Continuing Medical Education tax deductions
[Editor's Note: This is a guest post from Jayson Mullin, a partner at a tax debt resolution company called . We have no financial relationship.]
As with other professions, tax deductions for medical professionals must meet specific guidelines that have been set forth by the IRS. The deductions that you are allowed to take will depend on whether you are self-employed, an employee or both, and the expenses must be necessary for your profession. Here are some guidelines that will help you determine if you can deduct some of your job costs when you file your taxes.
In order for supplies to qualify as a deduction, they must be something that is ordinarily used in your profession and necessary for your job. If your employer reimburses you for the cost, then you cannot deduct it. Typical medical deductions may include your answering service, referral services, medical equipment, office supplies and your briefcase. If you buy something that costs more than $100, then keep it in a different list because it may be recovered separately.
Out of Town Expenses
If you have to travel out of town for your job, then your travel expenses can be deducted from your taxes. In order for this to qualify as a deduction, you must travel away from home, which is defined as the city in which you work. If you spend the night out of town, you can deduct mileage, food, lodging, valet services, phone calls and tips. If you drove to your destination, write down the business miles that you traveled. You must keep your lodging receipts in order to use them as a deduction, but you are not required to keep receipts for expenses that are less than $75. Just be sure that you write down how much you spent on your business trip, and keep lodging and meal expenses separate.
Vehicle Travel Expenses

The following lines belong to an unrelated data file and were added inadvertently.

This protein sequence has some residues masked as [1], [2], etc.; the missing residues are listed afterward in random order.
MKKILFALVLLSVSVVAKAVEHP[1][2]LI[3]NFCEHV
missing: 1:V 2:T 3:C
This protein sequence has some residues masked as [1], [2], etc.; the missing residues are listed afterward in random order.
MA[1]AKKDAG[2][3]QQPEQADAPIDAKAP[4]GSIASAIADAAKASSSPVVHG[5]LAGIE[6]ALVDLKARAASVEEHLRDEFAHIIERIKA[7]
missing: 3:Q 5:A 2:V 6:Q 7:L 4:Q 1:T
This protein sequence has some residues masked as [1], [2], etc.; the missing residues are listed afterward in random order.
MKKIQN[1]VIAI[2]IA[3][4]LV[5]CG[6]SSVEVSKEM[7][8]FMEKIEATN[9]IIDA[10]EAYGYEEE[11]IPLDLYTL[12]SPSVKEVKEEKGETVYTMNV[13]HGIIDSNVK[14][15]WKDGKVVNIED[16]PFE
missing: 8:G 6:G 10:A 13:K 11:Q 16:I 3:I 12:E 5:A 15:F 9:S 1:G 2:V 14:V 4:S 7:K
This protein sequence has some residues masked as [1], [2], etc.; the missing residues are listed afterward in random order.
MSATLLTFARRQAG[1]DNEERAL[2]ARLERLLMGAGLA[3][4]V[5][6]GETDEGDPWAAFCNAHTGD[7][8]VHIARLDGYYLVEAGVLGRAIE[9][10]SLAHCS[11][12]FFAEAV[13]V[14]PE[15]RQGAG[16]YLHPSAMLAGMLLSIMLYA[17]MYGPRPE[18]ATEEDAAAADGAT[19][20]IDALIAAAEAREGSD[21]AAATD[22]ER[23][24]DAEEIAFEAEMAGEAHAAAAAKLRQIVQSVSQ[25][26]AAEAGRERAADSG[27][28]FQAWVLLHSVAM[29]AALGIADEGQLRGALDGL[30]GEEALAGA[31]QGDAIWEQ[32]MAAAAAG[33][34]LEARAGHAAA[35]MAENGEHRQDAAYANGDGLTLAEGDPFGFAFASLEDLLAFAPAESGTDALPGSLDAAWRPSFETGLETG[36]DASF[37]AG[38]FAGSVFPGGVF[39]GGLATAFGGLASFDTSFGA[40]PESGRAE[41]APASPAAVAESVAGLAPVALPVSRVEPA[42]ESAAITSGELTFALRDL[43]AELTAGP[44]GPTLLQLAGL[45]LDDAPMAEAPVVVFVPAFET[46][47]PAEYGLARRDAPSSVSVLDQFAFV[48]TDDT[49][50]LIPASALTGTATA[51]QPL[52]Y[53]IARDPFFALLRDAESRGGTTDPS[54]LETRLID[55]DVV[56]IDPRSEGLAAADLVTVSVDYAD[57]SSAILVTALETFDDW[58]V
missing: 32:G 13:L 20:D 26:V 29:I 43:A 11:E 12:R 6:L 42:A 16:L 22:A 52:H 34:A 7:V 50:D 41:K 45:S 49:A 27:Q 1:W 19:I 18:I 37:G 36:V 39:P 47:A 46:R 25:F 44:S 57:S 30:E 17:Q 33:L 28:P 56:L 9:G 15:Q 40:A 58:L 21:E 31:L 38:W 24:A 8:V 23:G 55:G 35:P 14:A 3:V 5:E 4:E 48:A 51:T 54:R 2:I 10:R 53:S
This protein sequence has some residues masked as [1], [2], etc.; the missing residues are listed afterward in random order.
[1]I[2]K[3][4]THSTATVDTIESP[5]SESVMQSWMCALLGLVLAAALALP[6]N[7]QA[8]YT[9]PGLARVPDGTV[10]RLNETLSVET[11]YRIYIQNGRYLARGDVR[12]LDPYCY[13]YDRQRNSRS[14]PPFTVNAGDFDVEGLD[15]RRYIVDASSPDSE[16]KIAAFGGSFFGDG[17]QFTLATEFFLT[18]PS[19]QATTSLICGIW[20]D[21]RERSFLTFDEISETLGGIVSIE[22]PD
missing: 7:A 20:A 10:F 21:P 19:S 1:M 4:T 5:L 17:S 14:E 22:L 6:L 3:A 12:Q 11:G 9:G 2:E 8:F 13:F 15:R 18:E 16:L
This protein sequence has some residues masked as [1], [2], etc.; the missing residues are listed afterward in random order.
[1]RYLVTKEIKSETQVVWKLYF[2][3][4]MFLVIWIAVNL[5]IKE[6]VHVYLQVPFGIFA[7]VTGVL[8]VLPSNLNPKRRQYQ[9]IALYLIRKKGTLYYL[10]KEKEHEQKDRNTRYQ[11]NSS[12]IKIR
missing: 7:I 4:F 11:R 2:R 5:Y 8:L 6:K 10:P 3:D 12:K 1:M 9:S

While you cannot deduct the miles that you drive from your home to your office every day, you can include mileage from trips to temporary work sites. If you are driving to different locations for your job, you need to keep a detailed journal of your expenses. Your journal should include the date, the purpose of the trip, the place where you are going, the odometer readings when you leave and when you arrive, and the number of business miles that you have traveled. You should also keep the receipts for repairs, car insurance, gasoline and maintenance costs.
You cannot deduct the basic service costs of your primary telephone line. However, you can deduct toll calls if they are related to your business, as well as the costs of a second line that is used in your office for business calls. These may include your answering service fees, paging service costs and pay phone fees.
If your employer requires you to wear a uniform, you may be able to deduct its cost and upkeep from your taxes. In order for your uniform to qualify as a deduction, the IRS stipulates that it must be required by your employer and that it cannot be adapted to be worn as street wear. If a medical facility requires you to have an emblem, name or logo on your uniforms, then your uniforms may qualify as a deduction. You can also deduct your expenses for work shoes, dry cleaning and alterations.
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